Former Trump advisor Stephen Bannon believes he still influences public debate over important topics like immigration reform and the economic policy of the United States. The former executive editor of Breitbart News is a former campaign manager of Trump’s who at one time had the support of wealthy political backers like Robert Mercer and his daughter Rebekah, billionaires who fund conservative causes. Bannon, 64, was a chief architect of the loss of a long-held Republican seat in the Senate by throwing his support behind Roy Moore, an accused child molester who lost to Democrat Doug Jones in last month’s special election to fill the Alabama Senate seat vacated when Jeff Sessions became U.S. Attorney General. More.
Sassy, the brown and white horse that Republican candidate Roy Moore rode to vote in the Alabama Senate election yesterday, says she voted for Moore’s opponent, Doug Jones. “I’m a lifelong Republican but my party’s just become too extreme and I’m afraid the man who rode on my back to the polls is part of the problem,” said the horse, who also admitted she doesn’t like her name, Sassy. “It’s kind of sexist and derogatory.” Sassy says she considers herself a true libertarian and today’s Republican party is anything but that. “A true libertarian believes government should have a small foot print and not just in the economic sphere,” she said. “That applies equally in the way people live their lives. Republicans don’t seem to get this part. More.
Pedophiles across the United States are coming out of the shadows and testing the waters for making deeper inroads into mainstream American society now that Republicans are defending accused child molester and Alabama Senate candidate Roy Moore. “I knew when Donald Trump won the Republican nomination in 2016 we would start to see great things happening in our country for sexual predators because he was sending signals that he had our backs,” says Tom Clark, a pedophile in Houston. “What I didn’t expect was this path to mainstream acceptability to open before his first year in office was out. I’m so stunned I have to make sure I’m really alive and not caught in a very, very good dream.” Clark and other pedophiles in the United States say they never thought they would live to see the day when their sexual perversion would become something other than the most heinous sexual act a person could commit. More.
President Donald Trump said he’d rather have former judge Roy Moore as the new senator for Alabama than the Democrat, because he’s better on the issues and, in any case, if Moore preyed on teenage girls as alleged, it was decades in the past. “Its been years since I’ve grabbed a woman’s pussy without her consent,” said Trump, who spoke to reporters before leaving the White House to celebrate Thanksgiving in Florida. “Should I be held responsible for something I did years—decades—in the past? There is something called the statute of limitations. And I think that applies here.” More.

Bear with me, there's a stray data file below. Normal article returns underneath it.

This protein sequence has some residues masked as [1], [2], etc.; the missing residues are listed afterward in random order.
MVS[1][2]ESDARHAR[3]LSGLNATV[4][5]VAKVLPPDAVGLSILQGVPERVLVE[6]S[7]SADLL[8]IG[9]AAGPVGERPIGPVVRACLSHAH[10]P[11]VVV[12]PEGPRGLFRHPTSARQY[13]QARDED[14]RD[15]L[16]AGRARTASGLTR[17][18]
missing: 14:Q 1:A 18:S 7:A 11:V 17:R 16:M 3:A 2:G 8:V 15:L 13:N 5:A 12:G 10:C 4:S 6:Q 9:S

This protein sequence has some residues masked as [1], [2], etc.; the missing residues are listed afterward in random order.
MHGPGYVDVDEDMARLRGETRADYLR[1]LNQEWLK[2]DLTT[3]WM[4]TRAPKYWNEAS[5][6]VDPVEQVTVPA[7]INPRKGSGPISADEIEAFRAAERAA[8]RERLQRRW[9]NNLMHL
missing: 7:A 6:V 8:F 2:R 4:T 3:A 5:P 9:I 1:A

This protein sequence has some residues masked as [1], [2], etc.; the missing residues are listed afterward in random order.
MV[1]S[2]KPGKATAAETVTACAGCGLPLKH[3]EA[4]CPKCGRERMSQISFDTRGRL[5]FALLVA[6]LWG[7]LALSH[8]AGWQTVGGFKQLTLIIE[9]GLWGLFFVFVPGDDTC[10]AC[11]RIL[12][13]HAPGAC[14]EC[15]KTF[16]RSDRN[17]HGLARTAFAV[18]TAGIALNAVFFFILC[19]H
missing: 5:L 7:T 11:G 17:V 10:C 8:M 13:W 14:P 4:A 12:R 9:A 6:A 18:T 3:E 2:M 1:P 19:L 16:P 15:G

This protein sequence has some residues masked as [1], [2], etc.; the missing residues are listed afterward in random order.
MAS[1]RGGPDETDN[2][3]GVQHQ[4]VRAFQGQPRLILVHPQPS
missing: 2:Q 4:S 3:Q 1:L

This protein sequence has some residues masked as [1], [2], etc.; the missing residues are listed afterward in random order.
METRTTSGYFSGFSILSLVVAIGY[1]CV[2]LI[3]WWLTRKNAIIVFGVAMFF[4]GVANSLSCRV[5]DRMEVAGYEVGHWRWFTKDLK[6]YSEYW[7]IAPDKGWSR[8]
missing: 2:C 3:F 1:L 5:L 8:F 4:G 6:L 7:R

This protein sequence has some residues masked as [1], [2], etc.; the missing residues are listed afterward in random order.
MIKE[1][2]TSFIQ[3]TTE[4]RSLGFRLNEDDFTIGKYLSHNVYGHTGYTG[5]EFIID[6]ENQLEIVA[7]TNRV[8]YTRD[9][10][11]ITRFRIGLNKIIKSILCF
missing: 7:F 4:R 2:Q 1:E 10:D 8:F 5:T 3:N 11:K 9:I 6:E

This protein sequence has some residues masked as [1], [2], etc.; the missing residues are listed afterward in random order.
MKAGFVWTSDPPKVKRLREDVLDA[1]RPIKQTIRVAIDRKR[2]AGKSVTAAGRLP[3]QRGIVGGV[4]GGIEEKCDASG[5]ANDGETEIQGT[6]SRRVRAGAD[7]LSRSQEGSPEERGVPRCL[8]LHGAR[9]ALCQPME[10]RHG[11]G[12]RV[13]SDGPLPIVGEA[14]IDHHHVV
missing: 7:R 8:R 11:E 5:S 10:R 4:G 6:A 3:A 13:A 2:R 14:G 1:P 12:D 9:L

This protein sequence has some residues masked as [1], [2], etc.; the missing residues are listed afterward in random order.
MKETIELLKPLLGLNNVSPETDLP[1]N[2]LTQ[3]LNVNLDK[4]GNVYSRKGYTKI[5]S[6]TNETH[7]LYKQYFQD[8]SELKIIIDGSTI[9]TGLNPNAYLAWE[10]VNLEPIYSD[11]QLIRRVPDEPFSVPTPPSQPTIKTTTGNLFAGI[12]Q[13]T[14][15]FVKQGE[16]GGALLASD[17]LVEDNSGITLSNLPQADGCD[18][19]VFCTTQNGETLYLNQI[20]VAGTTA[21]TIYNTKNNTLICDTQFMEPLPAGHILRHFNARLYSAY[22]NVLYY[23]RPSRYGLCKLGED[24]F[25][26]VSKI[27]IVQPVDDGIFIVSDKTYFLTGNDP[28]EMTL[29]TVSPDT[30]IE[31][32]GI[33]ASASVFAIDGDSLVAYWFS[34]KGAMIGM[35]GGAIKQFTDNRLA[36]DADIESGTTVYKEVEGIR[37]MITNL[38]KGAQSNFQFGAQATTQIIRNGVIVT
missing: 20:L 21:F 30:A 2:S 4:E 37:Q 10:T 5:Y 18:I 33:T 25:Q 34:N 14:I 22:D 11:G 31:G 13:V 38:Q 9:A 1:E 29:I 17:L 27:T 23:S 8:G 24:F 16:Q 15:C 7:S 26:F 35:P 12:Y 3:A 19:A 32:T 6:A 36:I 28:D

Alabama Republican Senate candidate Roy Moore called accounts of him dating teenage girls whose parents gave him permission to date them when he was in his thirties fake news. “Let me be clear,” said Moore. “It’s not true that I dated the teenage girls whose parents gave me permission to date them.” Moore also said there’s nothing wrong with him as a man in his thirties walking around shopping malls by himself as the press accused him of doing. “The press is wrong to say I innocently and lawfully walked around malls by myself as a man in my thirties,” he said. Moore, 70, is an evangelical Christian who has been an uncompromising critic of homosexuality. He was the chief justice of the Alabama Supreme Court before he was removed from office in 2003 for defying a court order to take down a statute of the Ten Commandments he had erected on the courthouse grounds. More.
Republican Alabama Senate candidate Roy Moore says allegations that he had inappropriate relations with teenage girls when he was a 30-year old man are false and that his relationship with them was limited to dressing up as a cowboy and playing make believe. “While it is utterly false that I kissed and inappropriately touched teenage girls when I was in my thirties, I will admit to dressing up as a cowboy and playing make-believe with them,” said Moore, 70, a former chief justice of the state supreme court. It’s not uncommon for Moore to make appearances dressed as a cowboy. In one speech he made during his primary battle with Lester Strange, the incumbent senator he went on to defeat, Moore gave his remarks wearing a cowboy hat, boots, a vest, and carrying a pistol. More.
President Donald Trump, speaking in China while on his Asia tour, said he should step down if allegations that he groped women without their consent years ago are true. “Like most Americans, I believe we cannot allow a mere allegation, in this case one from many years ago, destroy a person’s life,” the president said in Beijing. “However, I also believe that if these allegations are true, I should do the right thing and step aside.” The allegations concern incidences dating back to the 1990s and earlier. Almost 20 women have come forward to allege Trump touched them inappropriately, in some cases grabbing their genitalia without their consent. More.